Most Recent Articles In Designer and Luxury
Latest Designer and Luxury Articles
- Gen Art Fresh Faces in Fashion Taps Daniel Silverstain as Winner
- Peter Marino Makes Over Louis Vuitton’s 57th Street Flagship
- 3 of London’s Notable Up-and-Comers
More Articles By
LONDON — Coach Europe has a new president who’s preparing to take the brand’s sporty, all-American lifestyle message further into a region where the brand believes there’s room for growth.
This story first appeared in the November 15, 2012 issue of WWD. Subscribe Today.
Nigel Darwin, formerly managing director, international at the British fast-fashion retailer New Look, took up his post last month and since then has opened a 1,640-square-foot space at Harrods.
The Harrods shop-in-shop — a first for Coach in the U.K. — is just the beginning of a planned string of rollouts across Europe, where the brand is aiming to build up a market share of more than 10 percent in the long term.
“It’s a 10-year vision, and our ambition is that Europe — all of Europe — becomes a significant part of the overall Coach business,” Darwin said. “We want to be successful with the local customer base as well as tourists — but we don’t want to build up a tourist business exclusively. And we’re looking at a multichannel approach: retail, wholesale and online.”
At Harrods, about 40 percent of the customers so far have been locals, according to Darwin. In London, Coach has stand-alone stores on New Bond and Regent Streets and at the Westfield London mall. It also sells at Liberty’s new accessories hall.
The brand already has outlet stores at Bicester Village outside London and at Kildare Village in Ireland.
It may be just the right time for Coach to court Europe’s local customers, who reside within — and outside — the big cities, and who have pulled back on big-ticket spending as their economies have slowed.
Coach already has shops-in-shop similar to the one at Harrods at Printemps in France and El Corte Inglés in Spain. Later this month, it will open its first German store, in Metzingen. Darwin calls the 5,400-square-foot unit a “good first entry into the German market, with local, European and other tourist customers.”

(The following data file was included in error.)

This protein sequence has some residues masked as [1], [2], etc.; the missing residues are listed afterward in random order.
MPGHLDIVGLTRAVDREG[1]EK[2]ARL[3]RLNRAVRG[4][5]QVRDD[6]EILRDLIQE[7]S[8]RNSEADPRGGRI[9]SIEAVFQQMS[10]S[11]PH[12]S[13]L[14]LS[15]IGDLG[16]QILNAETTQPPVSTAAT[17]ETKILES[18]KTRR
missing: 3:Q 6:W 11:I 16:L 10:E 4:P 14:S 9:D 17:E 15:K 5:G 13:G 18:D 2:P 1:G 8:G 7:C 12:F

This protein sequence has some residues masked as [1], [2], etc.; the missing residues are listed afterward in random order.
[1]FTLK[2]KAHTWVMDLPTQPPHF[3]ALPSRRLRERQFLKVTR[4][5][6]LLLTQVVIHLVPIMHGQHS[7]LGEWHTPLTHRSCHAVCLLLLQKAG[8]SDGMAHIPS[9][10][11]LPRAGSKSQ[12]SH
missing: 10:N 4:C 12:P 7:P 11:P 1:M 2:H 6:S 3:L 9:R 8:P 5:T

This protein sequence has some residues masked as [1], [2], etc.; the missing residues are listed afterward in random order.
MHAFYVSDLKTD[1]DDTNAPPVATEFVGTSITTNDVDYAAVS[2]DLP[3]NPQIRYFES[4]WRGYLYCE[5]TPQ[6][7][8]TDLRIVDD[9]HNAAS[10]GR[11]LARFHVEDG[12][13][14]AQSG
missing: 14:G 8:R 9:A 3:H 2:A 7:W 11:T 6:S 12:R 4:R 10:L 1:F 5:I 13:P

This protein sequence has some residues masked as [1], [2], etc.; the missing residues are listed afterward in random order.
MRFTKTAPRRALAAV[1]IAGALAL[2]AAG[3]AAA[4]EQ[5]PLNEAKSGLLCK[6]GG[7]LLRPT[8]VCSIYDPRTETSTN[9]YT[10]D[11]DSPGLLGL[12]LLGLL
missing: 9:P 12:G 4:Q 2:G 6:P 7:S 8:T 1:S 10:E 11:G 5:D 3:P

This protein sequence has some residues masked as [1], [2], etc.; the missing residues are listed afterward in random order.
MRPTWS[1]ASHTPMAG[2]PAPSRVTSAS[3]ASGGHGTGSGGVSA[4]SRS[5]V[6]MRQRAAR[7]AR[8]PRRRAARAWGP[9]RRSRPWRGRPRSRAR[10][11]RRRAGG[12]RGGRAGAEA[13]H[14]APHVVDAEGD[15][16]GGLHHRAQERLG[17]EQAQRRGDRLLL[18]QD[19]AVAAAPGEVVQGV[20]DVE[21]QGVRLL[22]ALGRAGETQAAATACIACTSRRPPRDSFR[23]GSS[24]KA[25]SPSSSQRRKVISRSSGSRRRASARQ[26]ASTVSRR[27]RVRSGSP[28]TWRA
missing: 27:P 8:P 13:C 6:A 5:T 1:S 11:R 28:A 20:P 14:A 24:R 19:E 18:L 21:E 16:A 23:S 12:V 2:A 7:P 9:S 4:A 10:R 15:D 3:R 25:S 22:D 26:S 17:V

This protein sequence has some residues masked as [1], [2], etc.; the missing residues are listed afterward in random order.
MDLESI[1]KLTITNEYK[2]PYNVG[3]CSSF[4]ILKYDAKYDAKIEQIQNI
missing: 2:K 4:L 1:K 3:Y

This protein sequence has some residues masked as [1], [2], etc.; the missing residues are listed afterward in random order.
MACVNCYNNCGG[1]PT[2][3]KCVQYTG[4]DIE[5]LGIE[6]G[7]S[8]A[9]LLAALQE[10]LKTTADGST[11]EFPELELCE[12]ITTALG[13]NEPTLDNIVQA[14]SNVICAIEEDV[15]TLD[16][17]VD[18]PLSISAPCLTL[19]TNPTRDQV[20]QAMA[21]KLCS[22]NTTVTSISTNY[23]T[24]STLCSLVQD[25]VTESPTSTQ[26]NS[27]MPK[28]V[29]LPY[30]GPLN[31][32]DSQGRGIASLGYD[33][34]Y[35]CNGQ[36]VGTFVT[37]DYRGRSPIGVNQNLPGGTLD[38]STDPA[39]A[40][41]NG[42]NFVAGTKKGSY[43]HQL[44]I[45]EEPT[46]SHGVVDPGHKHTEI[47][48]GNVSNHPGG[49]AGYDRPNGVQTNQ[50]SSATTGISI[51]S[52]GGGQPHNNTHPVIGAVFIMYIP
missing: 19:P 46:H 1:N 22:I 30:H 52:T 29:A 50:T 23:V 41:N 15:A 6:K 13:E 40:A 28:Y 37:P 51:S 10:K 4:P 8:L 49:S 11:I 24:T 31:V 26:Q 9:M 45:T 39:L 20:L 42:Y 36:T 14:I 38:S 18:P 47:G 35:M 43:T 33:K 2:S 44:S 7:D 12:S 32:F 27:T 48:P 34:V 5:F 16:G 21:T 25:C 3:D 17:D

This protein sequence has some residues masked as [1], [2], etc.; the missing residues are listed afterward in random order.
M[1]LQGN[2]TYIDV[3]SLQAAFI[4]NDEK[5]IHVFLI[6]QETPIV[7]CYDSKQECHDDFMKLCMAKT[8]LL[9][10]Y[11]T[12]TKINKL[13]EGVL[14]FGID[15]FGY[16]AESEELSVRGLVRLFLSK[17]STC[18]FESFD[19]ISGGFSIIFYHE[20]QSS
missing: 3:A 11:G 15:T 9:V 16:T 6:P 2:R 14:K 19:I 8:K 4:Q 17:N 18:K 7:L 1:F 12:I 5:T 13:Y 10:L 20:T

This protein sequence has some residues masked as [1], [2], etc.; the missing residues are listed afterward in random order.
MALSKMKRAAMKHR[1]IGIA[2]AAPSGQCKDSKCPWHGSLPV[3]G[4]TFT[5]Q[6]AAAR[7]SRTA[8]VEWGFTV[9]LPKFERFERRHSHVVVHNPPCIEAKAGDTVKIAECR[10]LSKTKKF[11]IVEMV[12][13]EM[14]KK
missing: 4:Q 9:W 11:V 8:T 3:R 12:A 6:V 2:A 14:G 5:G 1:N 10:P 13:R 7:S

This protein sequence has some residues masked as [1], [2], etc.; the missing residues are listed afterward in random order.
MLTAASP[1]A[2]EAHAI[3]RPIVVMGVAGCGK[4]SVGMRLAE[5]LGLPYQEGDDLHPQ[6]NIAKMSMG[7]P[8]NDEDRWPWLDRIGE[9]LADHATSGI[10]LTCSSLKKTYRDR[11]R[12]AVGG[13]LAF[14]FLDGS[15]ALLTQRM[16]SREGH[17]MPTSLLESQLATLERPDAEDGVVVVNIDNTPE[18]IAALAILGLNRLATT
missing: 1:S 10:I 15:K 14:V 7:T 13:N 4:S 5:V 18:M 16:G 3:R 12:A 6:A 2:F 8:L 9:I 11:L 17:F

Coach has been expanding in Europe via a 50-50 joint venture with the British men’s wear brand Hackett, which is owned by Pepe Jeans SL. It opened its first European flagship, on New Bond Street in London, in September 2011 and the Regent Street store followed soon after.
In October 2010, Coach Inc. chairman and chief executive officer Lew Frankfort told WWD that the company was aiming for a $250 million European business in five years’ time.
Coach pitches to a broad audience, and the Harrods shop-in-shop, which sits near Lana Marks, Zagliani, Philip Lim and Reed Krakoff (who is also Coach’s executive creative director) on the lower ground floor, is a case in point: The entry price point is 35 pounds, or $56, for a small key ring, while handbags start at 185 pounds, or $294, for a cross-body style.
At the same time, Coach has worked on some exclusive items with Harrods, including a bright blue crocodile tote for 10,000 pounds, or $15,900 at current exchange rates, and a hot pink crocodile cross-body bag for 3,000 pounds, or $4,770.
The lion’s share of the offer is from Coach’s Legacy and Madison collections. There is also a selection of ready-to-wear and accessories, including sunglasses and long leather gloves in eye-popping shades of pink or green.
The space, at Harrods’ newly renovated Luxury and Designer Accessory Rooms, has a dedicated men’s wear area that features a range of product from outerwear and utilitarian cross-body bags to crocodile carryalls. Men’s wear — which also includes belts, scarves and gloves — currently accounts for 30 percent of the business.